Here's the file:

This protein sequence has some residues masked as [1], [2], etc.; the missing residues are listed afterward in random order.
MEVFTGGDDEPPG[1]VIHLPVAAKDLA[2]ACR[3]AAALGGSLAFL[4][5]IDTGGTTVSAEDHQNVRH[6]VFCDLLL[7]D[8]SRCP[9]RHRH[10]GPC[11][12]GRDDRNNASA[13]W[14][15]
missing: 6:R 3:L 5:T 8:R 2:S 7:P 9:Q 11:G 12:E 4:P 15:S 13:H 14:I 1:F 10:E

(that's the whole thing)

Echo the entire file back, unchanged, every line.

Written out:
This protein sequence has some residues masked as [1], [2], etc.; the missing residues are listed afterward in random order.
MEVFTGGDDEPPG[1]VIHLPVAAKDLA[2]ACR[3]AAALGGSLAFL[4][5]IDTGGTTVSAEDHQNVRH[6]VFCDLLL[7]D[8]SRCP[9]RHRH[10]GPC[11][12]GRDDRNNASA[13]W[14][15]
missing: 6:R 3:L 5:T 8:R 2:S 7:P 9:Q 11:G 12:E 4:P 15:S 13:H 14:I 1:F 10:E